The Westside’s too “social” party scene
April 11, 2012
Talk about paradise lost.
While vacationing in Hawaii two weeks ago, a Pacific Palisades teenager learned from postings on his Facebook page that he was missing a party—at, gulp, his own house. The boy had unwittingly opened the door by letting his Facebook “friends” know that he and his family would be out of town.
“The father called us from Hawaii saying that something might be going on at his home,” recalled Los Angeles Police Officer Raymond Barron. That was an understatement. The house had been broken into and trashed by a crowd of drinking, partying young people, some of whom allegedly stole laptops and sound equipment. Eleven juveniles and 2 young adults were arrested.
Meanwhile, also on the Westside that same weekend, more than 500 partyers overtook an apparently vacant home in Holmby Hills after they’d been chased out of a house by police in Beverly Hills. Once again, word of the roving party had spread instantaneously through Twitter and other social media. It took nearly an hour for officers, who made numerous arrests, to clear the revelers who’d streamed into the quiet neighborhood “like a swarm of bees,” according to one resident.
Members of the LAPD’s West Los Angeles Area are, of course, no strangers to the occasional big, unruly party that might get going near UCLA or in large homes rented out for the night, said Officer Barron. But the two “flash mob parties” that occurred on the weekend of March 31 represented a troubling twist on the party scene, one that Police Chief Charlie Beck said requires some basic digital-age precautions. Perhaps most important: “If you’re going to be absent from your residence,” the chief said, “don’t put it on social media.”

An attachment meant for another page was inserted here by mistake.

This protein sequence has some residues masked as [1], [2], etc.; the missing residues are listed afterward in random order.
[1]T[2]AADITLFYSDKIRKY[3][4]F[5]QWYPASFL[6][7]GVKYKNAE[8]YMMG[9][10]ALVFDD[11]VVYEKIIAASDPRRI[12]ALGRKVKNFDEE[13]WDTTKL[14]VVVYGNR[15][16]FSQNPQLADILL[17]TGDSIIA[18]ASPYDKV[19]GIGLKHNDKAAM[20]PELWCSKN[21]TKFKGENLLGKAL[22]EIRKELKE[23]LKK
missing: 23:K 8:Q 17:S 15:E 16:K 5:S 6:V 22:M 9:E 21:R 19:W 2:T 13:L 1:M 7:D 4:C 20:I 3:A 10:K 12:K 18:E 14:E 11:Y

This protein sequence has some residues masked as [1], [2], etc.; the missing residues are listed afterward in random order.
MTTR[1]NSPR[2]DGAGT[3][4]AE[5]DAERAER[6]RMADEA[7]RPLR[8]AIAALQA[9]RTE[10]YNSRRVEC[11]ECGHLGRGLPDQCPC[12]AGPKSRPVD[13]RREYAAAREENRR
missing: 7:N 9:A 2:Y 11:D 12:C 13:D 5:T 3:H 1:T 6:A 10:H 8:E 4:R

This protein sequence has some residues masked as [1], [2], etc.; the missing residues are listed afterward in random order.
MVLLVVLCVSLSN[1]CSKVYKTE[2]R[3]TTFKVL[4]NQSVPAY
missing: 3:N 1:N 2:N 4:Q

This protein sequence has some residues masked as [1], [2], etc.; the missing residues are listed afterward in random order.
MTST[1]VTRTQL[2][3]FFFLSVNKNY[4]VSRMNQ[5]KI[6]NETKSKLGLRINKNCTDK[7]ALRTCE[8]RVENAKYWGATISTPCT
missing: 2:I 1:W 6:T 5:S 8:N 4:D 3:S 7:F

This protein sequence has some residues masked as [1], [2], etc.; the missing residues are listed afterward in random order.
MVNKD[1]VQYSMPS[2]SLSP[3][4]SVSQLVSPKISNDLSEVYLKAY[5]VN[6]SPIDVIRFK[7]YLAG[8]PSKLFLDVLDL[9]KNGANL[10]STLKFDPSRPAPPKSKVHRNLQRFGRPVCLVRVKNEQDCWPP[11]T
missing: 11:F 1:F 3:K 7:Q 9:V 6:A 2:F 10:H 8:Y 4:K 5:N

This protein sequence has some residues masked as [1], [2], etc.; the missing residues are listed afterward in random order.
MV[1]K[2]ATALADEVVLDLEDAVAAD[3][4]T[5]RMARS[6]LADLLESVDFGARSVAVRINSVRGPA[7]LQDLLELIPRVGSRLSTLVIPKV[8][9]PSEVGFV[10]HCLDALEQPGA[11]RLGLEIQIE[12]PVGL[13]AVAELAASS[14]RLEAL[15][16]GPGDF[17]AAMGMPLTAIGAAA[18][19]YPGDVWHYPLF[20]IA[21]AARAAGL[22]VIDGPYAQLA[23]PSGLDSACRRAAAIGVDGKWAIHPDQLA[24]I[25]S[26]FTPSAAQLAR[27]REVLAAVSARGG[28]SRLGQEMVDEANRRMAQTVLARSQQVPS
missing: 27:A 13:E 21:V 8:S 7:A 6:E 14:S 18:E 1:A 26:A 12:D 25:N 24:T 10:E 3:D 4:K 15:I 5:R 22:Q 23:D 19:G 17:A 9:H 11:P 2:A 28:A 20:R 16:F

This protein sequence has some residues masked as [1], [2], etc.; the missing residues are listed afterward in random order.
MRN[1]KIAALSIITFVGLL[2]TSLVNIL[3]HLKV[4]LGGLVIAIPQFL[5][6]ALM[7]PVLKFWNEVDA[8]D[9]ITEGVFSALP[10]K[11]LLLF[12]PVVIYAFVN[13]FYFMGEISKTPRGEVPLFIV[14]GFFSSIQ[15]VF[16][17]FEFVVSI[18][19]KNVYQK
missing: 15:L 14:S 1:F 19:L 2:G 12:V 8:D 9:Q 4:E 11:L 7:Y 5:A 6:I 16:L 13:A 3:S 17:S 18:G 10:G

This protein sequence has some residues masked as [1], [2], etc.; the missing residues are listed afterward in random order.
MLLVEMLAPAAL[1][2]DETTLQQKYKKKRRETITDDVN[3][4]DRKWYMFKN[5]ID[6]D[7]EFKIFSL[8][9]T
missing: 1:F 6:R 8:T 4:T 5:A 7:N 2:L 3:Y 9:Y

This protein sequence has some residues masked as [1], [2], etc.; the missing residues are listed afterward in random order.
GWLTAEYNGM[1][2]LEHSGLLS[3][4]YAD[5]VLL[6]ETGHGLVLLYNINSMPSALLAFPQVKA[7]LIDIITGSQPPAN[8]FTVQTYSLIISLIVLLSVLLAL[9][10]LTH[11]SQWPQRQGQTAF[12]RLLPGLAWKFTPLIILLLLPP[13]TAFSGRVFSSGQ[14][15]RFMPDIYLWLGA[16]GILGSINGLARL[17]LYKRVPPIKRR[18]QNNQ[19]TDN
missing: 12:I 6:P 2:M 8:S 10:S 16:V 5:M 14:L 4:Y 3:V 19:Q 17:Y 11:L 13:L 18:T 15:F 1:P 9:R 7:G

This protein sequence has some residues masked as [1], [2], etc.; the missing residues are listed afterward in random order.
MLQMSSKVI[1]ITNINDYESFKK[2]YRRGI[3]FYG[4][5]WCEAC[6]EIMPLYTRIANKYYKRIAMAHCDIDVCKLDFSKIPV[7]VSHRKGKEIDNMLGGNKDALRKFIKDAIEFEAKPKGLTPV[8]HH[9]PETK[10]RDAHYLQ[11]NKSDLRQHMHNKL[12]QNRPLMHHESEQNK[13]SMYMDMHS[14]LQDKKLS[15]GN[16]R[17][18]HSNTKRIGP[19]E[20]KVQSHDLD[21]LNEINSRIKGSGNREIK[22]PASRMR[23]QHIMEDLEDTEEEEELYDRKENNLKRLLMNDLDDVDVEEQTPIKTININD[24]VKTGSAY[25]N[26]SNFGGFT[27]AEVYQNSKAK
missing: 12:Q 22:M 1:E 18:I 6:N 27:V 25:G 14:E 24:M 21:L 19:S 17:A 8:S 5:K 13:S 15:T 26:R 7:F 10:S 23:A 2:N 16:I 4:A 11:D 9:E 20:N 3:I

In a “community alert” this week, the West L.A. station’s crime analysis detail said there appeared to be a link between social media-fueled parties and the release of “a particular movie.” In the most recent cases, the department has speculated that “Project X” may have served as inspiration. The movie, released in March, is about three friends who plan on becoming popular by throwing a raucous party that quickly escalates out of control.
Or as one blurb said of the movie’s plot: “A parent’s worst nightmare.”